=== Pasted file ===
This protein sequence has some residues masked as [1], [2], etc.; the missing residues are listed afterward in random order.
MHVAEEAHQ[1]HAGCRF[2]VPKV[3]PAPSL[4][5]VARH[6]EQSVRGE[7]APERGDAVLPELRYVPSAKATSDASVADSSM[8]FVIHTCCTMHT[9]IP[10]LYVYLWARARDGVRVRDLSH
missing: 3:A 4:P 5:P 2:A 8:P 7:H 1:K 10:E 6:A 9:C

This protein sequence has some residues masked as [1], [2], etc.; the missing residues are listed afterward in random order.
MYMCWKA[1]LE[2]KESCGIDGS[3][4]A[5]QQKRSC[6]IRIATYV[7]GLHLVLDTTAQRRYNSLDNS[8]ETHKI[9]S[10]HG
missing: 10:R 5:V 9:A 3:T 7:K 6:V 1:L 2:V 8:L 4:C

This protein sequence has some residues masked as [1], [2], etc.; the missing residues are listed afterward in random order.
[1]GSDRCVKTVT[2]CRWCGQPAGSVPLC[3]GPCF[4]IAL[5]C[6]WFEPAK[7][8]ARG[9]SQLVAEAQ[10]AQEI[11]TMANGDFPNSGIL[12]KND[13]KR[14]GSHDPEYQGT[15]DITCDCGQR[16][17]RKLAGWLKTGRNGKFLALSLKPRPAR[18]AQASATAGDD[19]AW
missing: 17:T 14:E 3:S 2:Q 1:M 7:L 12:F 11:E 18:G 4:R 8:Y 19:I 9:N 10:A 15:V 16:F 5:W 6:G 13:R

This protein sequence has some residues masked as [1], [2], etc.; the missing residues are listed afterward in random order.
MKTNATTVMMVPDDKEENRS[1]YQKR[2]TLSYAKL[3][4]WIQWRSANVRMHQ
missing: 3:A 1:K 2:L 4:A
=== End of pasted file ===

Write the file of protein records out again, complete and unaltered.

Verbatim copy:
This protein sequence has some residues masked as [1], [2], etc.; the missing residues are listed afterward in random order.
MHVAEEAHQ[1]HAGCRF[2]VPKV[3]PAPSL[4][5]VARH[6]EQSVRGE[7]APERGDAVLPELRYVPSAKATSDASVADSSM[8]FVIHTCCTMHT[9]IP[10]LYVYLWARARDGVRVRDLSH
missing: 3:A 4:P 5:P 2:A 8:P 7:H 1:K 10:E 6:A 9:C

This protein sequence has some residues masked as [1], [2], etc.; the missing residues are listed afterward in random order.
MYMCWKA[1]LE[2]KESCGIDGS[3][4]A[5]QQKRSC[6]IRIATYV[7]GLHLVLDTTAQRRYNSLDNS[8]ETHKI[9]S[10]HG
missing: 10:R 5:V 9:A 3:T 7:K 6:V 1:L 2:V 8:L 4:C

This protein sequence has some residues masked as [1], [2], etc.; the missing residues are listed afterward in random order.
[1]GSDRCVKTVT[2]CRWCGQPAGSVPLC[3]GPCF[4]IAL[5]C[6]WFEPAK[7][8]ARG[9]SQLVAEAQ[10]AQEI[11]TMANGDFPNSGIL[12]KND[13]KR[14]GSHDPEYQGT[15]DITCDCGQR[16][17]RKLAGWLKTGRNGKFLALSLKPRPAR[18]AQASATAGDD[19]AW
missing: 17:T 14:E 3:S 2:Q 1:M 7:L 12:F 11:E 18:G 4:R 8:Y 19:I 9:N 10:A 15:V 16:F 5:W 6:G 13:R

This protein sequence has some residues masked as [1], [2], etc.; the missing residues are listed afterward in random order.
MKTNATTVMMVPDDKEENRS[1]YQKR[2]TLSYAKL[3][4]WIQWRSANVRMHQ
missing: 3:A 1:K 2:L 4:A